I was born in Chicago, but I grew up in — and with — Park Forest. My family swaddled me and moved 30 miles south to the planned community in 1948, the year it opened for business. That business was to provide housing to returning GIs and their growing Boomer families after World War II. Park Forest and I thrived as we grew into our teens, but we’ve aged apart.
Now, as I make my way through a pandemic, I want to reconnect with Park Forest. Call it a wellness check, or curiosity, or guilt: I am one of many who abandoned Park Forest and barely looked back.
The village has resurfaced for me lately via Zoom as I’ve chatted with friends from Rich East Township High School, which closed its doors for good in June because of declining enrollments. Rich East’s remaining students have been forwarded to newer, less boggy, facilities at Rich South and Rich Central. No plans have been announced for the old school building, which opened in 1952 as the directionless Rich Township High School. For years, parts of the structure threatened to sink, victim to its clayey, unstable underpinnings.
But I’m getting ahead of myself. In 1948, the high school and the single-family homes that would surround it existed only on paper, gleams in the eyes of developers Nathan Manilow, Carroll F. Sweet and Philip M. Klutznick.
Planned communities have the luxury — or perhaps, the limitation — of existing first on paper. “The community’s master plan ensured convenient commercial centers, a child-safe curvilinear street system, a business and light industrial park and multiple, scattered schools and recreational facilities,” says the village website.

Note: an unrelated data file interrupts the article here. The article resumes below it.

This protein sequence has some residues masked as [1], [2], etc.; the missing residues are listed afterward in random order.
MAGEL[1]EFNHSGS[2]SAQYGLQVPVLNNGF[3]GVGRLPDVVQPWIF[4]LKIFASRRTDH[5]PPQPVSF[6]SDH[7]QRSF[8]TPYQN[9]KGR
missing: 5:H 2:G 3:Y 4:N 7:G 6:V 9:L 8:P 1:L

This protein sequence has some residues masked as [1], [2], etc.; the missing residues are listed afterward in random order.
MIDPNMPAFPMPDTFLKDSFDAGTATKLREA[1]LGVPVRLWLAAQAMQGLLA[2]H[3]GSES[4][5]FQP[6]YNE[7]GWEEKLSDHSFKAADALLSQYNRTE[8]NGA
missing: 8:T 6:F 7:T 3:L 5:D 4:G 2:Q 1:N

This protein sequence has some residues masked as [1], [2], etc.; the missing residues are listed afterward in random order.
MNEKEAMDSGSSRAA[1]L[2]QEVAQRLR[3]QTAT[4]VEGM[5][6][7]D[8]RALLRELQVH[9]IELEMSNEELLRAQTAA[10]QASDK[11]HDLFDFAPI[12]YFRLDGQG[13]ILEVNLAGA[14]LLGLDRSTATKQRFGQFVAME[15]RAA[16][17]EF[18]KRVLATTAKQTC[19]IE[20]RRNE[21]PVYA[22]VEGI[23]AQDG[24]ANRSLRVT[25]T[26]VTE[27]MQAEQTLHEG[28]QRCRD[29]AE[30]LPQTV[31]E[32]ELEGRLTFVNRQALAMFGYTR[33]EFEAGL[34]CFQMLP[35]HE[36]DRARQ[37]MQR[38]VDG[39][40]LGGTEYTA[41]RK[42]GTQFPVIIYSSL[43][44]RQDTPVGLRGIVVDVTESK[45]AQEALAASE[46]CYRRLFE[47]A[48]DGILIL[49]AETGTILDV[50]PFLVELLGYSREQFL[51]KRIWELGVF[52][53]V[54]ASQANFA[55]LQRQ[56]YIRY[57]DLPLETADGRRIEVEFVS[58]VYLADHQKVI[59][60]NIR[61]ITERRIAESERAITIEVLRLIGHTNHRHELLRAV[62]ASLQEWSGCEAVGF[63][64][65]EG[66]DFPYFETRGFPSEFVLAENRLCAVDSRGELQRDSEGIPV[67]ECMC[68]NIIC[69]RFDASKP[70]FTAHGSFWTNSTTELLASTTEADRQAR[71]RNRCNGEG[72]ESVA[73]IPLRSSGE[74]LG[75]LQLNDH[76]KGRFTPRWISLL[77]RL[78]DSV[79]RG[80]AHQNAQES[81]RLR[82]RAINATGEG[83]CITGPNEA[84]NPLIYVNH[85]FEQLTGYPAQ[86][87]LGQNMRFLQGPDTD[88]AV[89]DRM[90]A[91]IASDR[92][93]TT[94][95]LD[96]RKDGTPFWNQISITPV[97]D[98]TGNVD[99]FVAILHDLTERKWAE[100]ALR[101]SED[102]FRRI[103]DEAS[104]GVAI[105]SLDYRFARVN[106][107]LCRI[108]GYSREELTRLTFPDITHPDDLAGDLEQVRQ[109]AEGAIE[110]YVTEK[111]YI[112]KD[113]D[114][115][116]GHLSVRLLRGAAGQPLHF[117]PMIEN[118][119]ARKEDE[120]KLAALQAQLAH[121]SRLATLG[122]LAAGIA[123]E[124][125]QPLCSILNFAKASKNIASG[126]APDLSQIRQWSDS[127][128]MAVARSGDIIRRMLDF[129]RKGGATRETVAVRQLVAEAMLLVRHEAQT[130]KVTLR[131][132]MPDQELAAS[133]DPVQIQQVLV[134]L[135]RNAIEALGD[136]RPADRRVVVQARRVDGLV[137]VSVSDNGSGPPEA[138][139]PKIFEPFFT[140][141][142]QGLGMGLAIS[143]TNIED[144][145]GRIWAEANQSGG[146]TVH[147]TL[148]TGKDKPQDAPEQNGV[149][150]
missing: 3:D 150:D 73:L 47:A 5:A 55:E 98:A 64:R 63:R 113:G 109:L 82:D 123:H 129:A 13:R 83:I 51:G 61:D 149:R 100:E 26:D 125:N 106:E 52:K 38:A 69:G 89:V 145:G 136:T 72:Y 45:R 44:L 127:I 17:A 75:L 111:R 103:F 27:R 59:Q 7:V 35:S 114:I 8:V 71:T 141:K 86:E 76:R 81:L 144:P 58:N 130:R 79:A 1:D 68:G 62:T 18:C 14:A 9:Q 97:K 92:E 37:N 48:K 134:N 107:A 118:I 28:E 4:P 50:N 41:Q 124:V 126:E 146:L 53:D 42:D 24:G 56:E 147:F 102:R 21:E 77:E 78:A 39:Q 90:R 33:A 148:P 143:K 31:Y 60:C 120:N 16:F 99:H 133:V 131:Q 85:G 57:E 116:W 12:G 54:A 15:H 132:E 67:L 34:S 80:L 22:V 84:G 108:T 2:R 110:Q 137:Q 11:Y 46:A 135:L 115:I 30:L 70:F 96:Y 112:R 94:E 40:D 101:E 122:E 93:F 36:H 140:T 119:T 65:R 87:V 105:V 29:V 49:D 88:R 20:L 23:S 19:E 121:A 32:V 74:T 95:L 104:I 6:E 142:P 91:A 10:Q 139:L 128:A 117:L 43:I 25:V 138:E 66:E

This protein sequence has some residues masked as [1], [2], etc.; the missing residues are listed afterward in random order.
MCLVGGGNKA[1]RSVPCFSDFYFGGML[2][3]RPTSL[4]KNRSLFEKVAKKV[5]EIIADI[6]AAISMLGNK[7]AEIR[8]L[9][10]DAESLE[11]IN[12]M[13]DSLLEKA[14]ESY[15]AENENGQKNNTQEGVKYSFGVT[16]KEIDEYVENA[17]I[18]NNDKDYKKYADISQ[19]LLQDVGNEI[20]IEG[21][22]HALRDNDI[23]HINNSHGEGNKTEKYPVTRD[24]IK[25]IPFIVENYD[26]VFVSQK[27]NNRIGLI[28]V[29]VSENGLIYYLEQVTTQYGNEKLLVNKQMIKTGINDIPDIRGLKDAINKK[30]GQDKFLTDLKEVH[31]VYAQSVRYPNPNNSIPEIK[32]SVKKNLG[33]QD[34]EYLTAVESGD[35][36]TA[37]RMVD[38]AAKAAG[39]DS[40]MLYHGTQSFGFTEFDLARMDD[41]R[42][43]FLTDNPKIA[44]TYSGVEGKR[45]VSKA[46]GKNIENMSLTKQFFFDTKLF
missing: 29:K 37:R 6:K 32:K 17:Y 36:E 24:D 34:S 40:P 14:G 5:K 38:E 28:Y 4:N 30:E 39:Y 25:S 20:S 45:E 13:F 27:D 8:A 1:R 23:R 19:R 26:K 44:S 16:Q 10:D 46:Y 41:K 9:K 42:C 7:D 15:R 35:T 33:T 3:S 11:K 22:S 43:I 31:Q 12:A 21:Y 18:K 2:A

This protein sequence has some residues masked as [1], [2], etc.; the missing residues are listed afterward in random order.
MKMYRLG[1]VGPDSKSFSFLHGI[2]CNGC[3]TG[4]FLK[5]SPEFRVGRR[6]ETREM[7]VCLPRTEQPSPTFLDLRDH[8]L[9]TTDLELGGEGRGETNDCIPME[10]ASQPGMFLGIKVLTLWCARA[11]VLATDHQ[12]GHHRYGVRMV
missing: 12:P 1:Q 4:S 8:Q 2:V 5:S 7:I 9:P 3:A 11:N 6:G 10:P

The developers, incorporated as American Community Builders in 1946, tapped architectural firm Loebl, Schlossman and Bennett as well landscape architect Elbert Peets to shape the village. According to the website of the Society of Architectural Historians, the design for Park Forest echoed Frederick Law Olmsted’s 1860s plan for the Chicago suburb of Riverside.
By the summer of 1948, more than a thousand construction workers, orchestrated in what the SAH site describes as being like a wartime production line, were completing 21 rental units a day. When my family moved into the conjoined townhouses later that year, the paint was barely dry. It must have been a novelty for my parents, who grew up in aging Chicago apartments, to occupy a brand-new space.
What it was for me and my siblings was a children’s paradise. “Front doors were not used very much,” noted my father in a caption to a family photo. As a reporter for the Chicago Sun-Times and later as a writer and editor for Look magazine, my dad, Jack Star, reported on life in Park Forest for those publications as well as for the family photo albums.
Those rarely used front doors accessed parking lots that served a dozen or more housing units. Children exited back doors into giant shared backyards, communal playgrounds free of traffic or other urban perils.
By 1956, my family moved from “the rentals,” as we called the townhomes — today they are co-ops — to a newly constructed split level in the “W” section of town. With the move we gained a third bedroom and a second bathroom, some breathing room for a family that would grow to seven.
Even after our move, most things were in walking distance: schools, the library, the swim center, and most memorably, the village’s centerpiece, Park Forest Plaza, with its iconic clock tower.
But as I said when I began, Park Forest and I have aged apart. The shopping center is, for the most part, gone. “In the late 1980s, Loebl, Schlossman and Bennett’s exemplary shopping plaza,” says the SAH site, “was substantially remodeled and is unrecognizable today.”
The shopping center and the high school are not the only things that have changed since I grew up in Park Forest. The village’s population has plunged from a high of just over 30,000 in 1970 to about 21,000 today.
To check up on how Park Forest is doing today, I’ve been talking to friends who grew up there and returned to raise their own families. I’ll report on that next week.